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When one was thirteen years old and a beautiful little girl with long gypsy dark hair and huge lustrous dark eyes bent down to kiss his cheek? When he'd had to swallow painfully hard against a great welling spring of barely remembered emotion? When he'd caught a dazzling glimpse of happiness, a meaning, and a purpose in life? No one outside his tragic mother had ever kissed him or moved his heart. But Clio Templeton had pulled him out of his deep emotional void that unforgettable day. In a way it had transformed him. Made up for a lot of the deprivation he had suffered. Only nine years old but little Clio Templeton had penetrated a shield so thick and strong he had thought no one could get through it. That was until she'd put her rosebud mouth very gently to his water-slicked cheek.
Clio Templeton, the only person in the world to make a breakthrough in the harrowing years since his mother had left him. He didn't believe to this day his mother had overdosed deliberately. She had loved him. And he had loved her. They had been two against the world. He had no idea who his father was, a callous man at any rate. Maybe he could go the same way. He had to physically resemble the man who had fathered him, because his mother, Carol, had been dark haired, hazel eyed and petite of stature. Whoever his biological father had been, his mother had never revealed his name. And this was the man who had destroyed her dreams, then her life, leaving him a desolate orphan.
So that was his history. His mother had died. He had been left alive with all chance of normal life slipped away. He had been left to cope with life from age five. Total incomprehension. Grief. Loneliness. Extreme isolation. They had even renamed him, picking someone from the Bible. His given name had sounded too foreign. With the years came the terrible anger. He had seethed with it. Not burying it deep. It had all been there on show. As he had grown, his body had become solid muscle. He had eventually shot up to six-three. A formidable height. A formidable body. Back then he might have been a young lion escaped from the zoo. So that was God's great plan for him, was it? he had reasoned. A probable life in prison? He no longer believed in a God. Why would he? Shunted from one home to another, juvenile detention, he had seen it all, some of it much too shocking to speak of.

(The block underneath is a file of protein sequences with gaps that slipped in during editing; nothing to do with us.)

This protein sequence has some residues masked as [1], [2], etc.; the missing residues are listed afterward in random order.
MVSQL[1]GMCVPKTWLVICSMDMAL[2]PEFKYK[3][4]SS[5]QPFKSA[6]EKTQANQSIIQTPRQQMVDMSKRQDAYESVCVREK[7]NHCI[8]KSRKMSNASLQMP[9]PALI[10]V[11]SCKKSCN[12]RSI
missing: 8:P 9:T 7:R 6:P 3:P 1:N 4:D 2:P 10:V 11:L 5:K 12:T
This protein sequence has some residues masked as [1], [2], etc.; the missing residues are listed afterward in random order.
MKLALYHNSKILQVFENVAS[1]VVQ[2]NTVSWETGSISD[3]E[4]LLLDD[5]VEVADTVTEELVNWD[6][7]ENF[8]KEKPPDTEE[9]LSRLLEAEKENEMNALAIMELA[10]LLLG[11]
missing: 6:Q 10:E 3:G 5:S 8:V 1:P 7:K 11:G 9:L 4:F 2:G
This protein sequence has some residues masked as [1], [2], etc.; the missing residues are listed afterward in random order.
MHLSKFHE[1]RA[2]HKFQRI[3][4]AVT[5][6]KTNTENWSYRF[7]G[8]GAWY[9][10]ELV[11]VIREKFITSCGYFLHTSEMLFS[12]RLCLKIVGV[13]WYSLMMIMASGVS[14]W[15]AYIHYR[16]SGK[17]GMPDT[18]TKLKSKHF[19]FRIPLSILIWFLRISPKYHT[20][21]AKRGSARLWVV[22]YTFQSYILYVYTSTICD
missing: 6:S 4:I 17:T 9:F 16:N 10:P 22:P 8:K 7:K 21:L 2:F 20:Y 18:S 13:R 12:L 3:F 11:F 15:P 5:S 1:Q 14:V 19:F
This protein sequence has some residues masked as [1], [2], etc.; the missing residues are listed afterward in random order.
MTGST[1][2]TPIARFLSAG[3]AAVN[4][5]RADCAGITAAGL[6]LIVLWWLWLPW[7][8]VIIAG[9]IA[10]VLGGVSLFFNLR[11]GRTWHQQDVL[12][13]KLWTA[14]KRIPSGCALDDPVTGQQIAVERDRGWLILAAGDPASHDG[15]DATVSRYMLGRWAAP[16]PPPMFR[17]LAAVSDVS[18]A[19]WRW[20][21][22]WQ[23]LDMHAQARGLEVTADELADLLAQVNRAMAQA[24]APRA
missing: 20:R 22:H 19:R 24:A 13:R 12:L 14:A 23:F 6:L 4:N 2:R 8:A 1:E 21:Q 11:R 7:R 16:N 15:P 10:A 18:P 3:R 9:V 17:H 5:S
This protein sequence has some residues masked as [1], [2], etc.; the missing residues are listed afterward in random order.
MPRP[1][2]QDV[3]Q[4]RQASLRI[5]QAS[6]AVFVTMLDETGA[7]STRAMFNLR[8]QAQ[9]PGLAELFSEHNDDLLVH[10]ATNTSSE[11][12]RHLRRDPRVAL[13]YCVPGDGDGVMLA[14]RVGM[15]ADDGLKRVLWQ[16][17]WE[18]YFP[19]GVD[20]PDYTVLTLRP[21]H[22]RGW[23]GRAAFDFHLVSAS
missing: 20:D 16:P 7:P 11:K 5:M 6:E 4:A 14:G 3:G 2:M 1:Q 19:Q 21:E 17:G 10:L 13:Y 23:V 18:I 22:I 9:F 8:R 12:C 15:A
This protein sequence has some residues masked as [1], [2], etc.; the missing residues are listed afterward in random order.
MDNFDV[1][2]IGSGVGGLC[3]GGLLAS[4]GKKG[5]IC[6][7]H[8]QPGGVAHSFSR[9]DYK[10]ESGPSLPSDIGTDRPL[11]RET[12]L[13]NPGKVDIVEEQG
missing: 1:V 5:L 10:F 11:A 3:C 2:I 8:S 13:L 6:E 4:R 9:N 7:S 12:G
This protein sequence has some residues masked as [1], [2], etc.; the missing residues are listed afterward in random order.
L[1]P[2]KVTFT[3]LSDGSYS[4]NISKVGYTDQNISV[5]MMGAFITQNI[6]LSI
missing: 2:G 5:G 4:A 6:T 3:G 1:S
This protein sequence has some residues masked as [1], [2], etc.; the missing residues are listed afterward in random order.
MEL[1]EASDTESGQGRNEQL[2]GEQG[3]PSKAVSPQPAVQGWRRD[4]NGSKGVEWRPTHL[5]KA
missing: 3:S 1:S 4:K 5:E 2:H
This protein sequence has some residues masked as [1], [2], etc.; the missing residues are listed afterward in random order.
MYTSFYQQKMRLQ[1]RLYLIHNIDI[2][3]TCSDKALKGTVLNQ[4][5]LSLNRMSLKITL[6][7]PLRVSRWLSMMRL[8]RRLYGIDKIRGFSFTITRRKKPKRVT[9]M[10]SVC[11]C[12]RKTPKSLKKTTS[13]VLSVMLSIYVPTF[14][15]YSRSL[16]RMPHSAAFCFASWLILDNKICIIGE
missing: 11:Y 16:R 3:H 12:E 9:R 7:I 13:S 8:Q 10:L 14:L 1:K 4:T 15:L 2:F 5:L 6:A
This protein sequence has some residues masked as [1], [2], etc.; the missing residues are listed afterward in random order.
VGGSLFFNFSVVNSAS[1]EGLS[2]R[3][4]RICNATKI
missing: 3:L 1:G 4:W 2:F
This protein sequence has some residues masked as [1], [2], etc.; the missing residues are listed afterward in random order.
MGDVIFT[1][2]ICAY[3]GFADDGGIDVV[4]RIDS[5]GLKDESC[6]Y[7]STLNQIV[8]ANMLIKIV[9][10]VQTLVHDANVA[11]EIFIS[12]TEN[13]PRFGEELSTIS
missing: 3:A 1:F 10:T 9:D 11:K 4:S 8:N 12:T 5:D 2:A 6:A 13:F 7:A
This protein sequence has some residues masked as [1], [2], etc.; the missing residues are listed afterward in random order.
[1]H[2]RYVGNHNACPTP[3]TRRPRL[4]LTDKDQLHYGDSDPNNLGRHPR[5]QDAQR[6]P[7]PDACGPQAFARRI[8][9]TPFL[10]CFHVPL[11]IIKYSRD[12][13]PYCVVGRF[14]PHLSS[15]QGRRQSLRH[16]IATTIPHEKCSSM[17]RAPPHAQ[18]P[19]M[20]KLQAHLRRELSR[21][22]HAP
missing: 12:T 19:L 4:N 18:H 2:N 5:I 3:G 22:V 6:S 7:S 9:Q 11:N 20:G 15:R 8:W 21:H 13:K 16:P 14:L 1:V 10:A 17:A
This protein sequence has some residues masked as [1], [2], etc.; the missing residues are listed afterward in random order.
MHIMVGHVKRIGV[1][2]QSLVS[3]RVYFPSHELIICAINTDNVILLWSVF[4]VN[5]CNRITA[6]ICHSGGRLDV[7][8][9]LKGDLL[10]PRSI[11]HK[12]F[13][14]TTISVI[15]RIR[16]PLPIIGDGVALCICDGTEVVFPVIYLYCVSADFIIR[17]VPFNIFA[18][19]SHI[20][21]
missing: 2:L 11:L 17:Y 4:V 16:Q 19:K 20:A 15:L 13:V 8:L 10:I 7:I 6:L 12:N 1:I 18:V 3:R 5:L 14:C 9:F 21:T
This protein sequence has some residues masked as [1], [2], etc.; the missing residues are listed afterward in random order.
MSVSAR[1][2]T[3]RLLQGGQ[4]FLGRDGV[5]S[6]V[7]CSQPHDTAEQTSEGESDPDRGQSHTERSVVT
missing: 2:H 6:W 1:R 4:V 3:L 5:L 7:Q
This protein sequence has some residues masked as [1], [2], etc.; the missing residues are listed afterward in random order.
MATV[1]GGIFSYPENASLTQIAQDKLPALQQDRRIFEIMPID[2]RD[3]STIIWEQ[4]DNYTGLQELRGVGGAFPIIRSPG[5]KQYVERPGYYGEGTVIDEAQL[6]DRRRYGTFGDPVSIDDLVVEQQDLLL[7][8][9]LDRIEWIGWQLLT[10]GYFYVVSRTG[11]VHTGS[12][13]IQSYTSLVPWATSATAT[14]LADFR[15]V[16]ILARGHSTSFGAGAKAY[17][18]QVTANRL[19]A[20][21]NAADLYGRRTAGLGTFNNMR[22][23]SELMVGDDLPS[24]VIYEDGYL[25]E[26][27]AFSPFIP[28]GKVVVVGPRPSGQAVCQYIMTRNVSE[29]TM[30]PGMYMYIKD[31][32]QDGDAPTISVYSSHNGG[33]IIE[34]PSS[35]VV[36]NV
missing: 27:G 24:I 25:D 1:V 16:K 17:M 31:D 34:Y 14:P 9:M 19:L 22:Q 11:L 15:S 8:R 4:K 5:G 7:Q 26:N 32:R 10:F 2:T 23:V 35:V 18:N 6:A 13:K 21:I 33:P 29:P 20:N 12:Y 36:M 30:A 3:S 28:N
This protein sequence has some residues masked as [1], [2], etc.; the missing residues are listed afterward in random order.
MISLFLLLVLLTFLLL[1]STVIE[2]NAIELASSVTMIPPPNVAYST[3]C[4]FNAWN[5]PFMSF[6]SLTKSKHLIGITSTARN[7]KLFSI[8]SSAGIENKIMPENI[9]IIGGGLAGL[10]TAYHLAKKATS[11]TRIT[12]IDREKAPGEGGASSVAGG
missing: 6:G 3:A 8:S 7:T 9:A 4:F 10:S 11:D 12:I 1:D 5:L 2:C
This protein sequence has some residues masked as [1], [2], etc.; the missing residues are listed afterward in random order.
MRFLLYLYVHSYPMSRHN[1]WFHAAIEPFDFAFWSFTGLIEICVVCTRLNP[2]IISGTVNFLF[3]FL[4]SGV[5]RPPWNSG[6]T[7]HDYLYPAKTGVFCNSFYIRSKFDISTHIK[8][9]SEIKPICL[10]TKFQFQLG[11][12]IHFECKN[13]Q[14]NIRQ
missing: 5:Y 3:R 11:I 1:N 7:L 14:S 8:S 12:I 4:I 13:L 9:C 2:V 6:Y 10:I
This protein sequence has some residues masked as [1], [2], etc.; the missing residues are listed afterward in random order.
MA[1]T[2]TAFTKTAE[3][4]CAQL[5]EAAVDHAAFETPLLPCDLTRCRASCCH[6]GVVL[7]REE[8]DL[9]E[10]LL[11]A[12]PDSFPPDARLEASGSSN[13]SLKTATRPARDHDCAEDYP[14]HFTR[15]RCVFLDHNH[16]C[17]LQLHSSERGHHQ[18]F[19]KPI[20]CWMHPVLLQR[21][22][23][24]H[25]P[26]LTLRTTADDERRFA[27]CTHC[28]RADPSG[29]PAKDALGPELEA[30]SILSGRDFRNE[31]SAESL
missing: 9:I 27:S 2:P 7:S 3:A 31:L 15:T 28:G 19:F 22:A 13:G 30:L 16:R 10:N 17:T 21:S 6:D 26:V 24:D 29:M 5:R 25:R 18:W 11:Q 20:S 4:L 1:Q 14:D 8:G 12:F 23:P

He'd had to rise above his past, every rotten episode. But the monumental effort had made him depressingly hard, separating him from other people. No chinks in his armour. He knew a lot of the good people in the town backed off him. They didn't have the understanding to realize what he'd been through. Probably wouldn't believe it anyway. They after all had led charmed lives. The tropical town of Templeton was as physically beautiful and prosperous as anywhere in the Promised Land.
By the time he arrived at the Templeton mansion, the cul-de-sac that fronted the estate and the sweeping driveway was parked with luxury cars, the most expensive of them all belonging to Jimmy Crowley. Hell, Crowley was only a year older than he was. The car would have suited rich Granddaddy Crowley better, the old scoundrel, raw, ugly, powerful, but Jimmy was struggling to get across that he too could also become a man of substance. He had to be because Jimmy, along with his family, had convinced themselves Clio Templeton was Jimmy's. Who else could it be but the most beautiful girl in the world? God knew, Josh didn't disagree with that.
When he climbed out of his metallic grey Porsche, the scented summer air wrapped around him—frangi-pani, oleander, gardenia, the rich white ginger blossom and the king jasmine. He found himself gasping with the sheer pleasure of taking in the mingled fragrances. Just about every beautiful tropical flower and plant was represented in the gardens. There was no shortage of space. The Templeton mansion occupied twenty acres of prime real estate even the Templetons would be hard pressed to buy these days. The splendour of the gardens was known state wide. They were opened to the public from time to time. Leo's mother had had constructed a huge eight-acre manmade fresh-water lake—no crocs to cause concern—with an amazing waterfall spilling over extraordinary big boulders that had been found in the area or brought in. The water supply came from a dam sited well away from the house. No one looking at the lake would ever know it was artificial. The verges were surrounded by luxuriant natural grasses and bullrushes, huge stands of the pure white arum lily, Japanese water iris and groves of tree ferns. The lake was a focal point for the magnificent grounds.